On Sept. 14, 2001, in the days following the largest ever terror attack on American soil, Congress passed the Authorization for Use of Military Force (AUMF), granting the president the authority to use “all necessary and appropriate force” against those who “planned, authorized, committed or aided” the attacks of Sept. 11 “in order to prevent any future acts of international terrorism against the United States.”

Since 2001, the AUMF has been used as the legal basis for military action against a broad range of groups extending far beyond those implicated in the Sept. 11 attacks. According to the Congressional Research Service, the 2001 AUMF has been used in at least 14 different countries to justify military intervention. For 18 years, the executive branch has used this overly broad and outdated authorization to wage unending war against terrorism with little or no appropriate congressional oversight.

To end the president’s ability to use the 2001 AUMF, members of both the House and Senate have introduced legislation that would repeal the authorization. In the House, Rep. Barbara Lee, D-California, has introduced H.R. 2456, while Sen. Tim Kaine, D-Virginia, has introduced S.J. Res. 13 in the Senate. Thought the details of the legislation are different, both bills achieve the same significant step towards reinstating congressional oversight for military intervention and ending the executive branch’s overly broad power to wage war.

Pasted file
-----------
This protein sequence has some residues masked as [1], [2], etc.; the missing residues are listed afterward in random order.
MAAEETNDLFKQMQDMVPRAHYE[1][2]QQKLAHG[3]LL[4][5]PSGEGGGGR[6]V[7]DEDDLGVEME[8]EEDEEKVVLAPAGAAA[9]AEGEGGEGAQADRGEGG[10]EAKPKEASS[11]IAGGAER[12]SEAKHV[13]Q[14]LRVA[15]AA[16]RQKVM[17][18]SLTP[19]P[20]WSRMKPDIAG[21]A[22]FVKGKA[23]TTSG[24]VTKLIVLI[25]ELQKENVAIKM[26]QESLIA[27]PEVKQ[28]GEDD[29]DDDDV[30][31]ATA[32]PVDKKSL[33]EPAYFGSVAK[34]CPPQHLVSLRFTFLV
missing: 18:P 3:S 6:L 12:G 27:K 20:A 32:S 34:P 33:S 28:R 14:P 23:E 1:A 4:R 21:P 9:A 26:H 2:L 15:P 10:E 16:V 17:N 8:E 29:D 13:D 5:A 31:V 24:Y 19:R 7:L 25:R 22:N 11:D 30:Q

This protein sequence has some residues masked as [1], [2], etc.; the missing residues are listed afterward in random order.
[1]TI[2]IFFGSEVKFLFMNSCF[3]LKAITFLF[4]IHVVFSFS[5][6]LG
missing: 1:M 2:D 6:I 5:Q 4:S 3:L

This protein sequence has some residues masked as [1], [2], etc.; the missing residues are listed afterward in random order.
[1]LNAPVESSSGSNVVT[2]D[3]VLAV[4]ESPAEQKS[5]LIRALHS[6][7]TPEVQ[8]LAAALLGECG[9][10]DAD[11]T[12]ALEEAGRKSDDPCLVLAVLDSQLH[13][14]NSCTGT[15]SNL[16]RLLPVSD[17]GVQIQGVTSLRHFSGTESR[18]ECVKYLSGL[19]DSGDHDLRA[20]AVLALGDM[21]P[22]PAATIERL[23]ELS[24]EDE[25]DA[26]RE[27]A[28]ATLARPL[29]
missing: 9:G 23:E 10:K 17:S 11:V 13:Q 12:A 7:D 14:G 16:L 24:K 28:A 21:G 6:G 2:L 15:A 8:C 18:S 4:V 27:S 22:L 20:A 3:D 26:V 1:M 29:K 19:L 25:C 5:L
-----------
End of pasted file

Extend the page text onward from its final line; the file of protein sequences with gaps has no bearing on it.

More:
It is time to end this overly broad and outdated authorization and reintroduce appropriate congressional oversight to fight terrorism and wage war.


Carroll Payne


Only subscribers are eligible to post comments. Please subscribe or login first for digital access. Here’s why.

Use the form below to reset your password. When you've submitted your account email, we will send an email with a reset code.